Who's behind seizing Turks in Baghdad?
An Iraqi interior ministry spokesman said the Turkish construction workers were taken in the northeastern district of Habibiya
Turkey on Wednesday confirmed that 18 Turkish construction workers have been kidnapped by unknown individuals in the Iraqi capital Baghdad.
"Eighteen Turkish citizens working for a construction company in Baghdad have been kidnapped," Deputy Prime Minister Numan Kurtulmus told reporters. "We are in close contact with the Iraqi (interior) ministry and hope the incident will end positively."
Although the identity of the masked men is currently unknown, Metin Gurcan, a security analyst and a former special-forces officer who previously worked in Kirkuk and Baghdad, said it can be either Islamic State of Iraq and Syria (ISIS) or a local criminal network for ransom, or Baghdad government which has nowadays problematic relations with Turkey.
“Turkey has recently increased its visibility in the region to a significant extent. It inevitably renders Turkish citizens a precious target for various networks,” Gurcan told Al Arabiya News.
“However, kidnapping so many people at the same time and conducting a long negotiation process for releasing them is a relatively new phenomenon for Turkey and shows to what extent the regional conflict reached in making troubles for the country,” he added.
However, Gurcan noted, Turkish state and security apparatus should develop the necessary capacity and ability to overcome similar threats in its neighborhood.
In a press briefing, the spokesperson of Turkey’s Ministry of Foreign Affairs, Tanju Bilgic said that the masked team specifically targeted Turkish nationals, selected them from the rest and left behind the workers from other nationalities.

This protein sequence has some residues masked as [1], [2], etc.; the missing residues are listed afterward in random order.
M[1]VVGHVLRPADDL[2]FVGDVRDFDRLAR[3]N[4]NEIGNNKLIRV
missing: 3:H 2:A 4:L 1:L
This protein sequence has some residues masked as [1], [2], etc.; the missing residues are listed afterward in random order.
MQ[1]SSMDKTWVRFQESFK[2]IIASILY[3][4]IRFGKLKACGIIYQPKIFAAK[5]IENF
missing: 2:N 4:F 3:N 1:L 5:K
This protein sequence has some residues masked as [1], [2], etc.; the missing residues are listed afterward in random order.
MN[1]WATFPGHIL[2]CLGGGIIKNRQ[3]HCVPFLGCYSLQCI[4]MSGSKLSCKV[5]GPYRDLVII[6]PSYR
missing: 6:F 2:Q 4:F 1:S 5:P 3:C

The staff that was kidnapped comprises of 14 workers, 3 engineers and one accountant.
Being one of the largest construction companies in Turkey, Nurol Construction Company, whose workers were taken away, shared a press statement with Al Arabiya News.
“In the Sadr district of Iraq’s capital of Baghdad, our 18 Turkish staff, who were working on a stadium construction project contracted by our company, were abducted over the night of Sept 1 at about 03:00 am. Turkey’s Foreign Affairs Ministry and local security forces are currently investigating the incident,” the statement reads. The company also has a liaison office in Baghdad.
Aydin Selcen, Turkey’s former consul general in Arbil who also worked in Bagdad between 2003-2006, said that in that period there have been various kidnappings and up to now about 110 truck drivers of Turkey were killed by the local militants.
"Sadr City is one of the poorest neıghboorhoods entirely inhabited by Shia. Since its bloody civil war Baghdad unfortunately is a divided city with almost no mixed neighborhoods. Central authority is weak and criminal activity rampant," Selcen told Al Arabiya News.
Selcen noted that Turkey’s recent engagement with the coalition forces against ISIS, and its permission for the use of its strategic bases by the coalition aircraft to strike against the terrorist group may also have been one of the catalysts for this kidnapping.
“This engagement comes with a cost. Turkey should re-examine the preparedness of its security intelligence as well as the extent of its threat perception, while having a strong political will and an efficient communication policy for each of its moves in the region,” he said.
Ozdem Sanberk, former undersecretary of the Ministry of Foreign Affairs in Turkey, agrees.
“There has been a security deficit in the region for a long time and today this vacancy is filled by jihadist and violent non-state actors who are opposed to the West,” Sanberk told Al Arabiya News.
Sanberk said that the complexity of the regional conflicts, with intense sectarian violence, makes harder to identify the real motives of such kidnappings and the main actors behind it.
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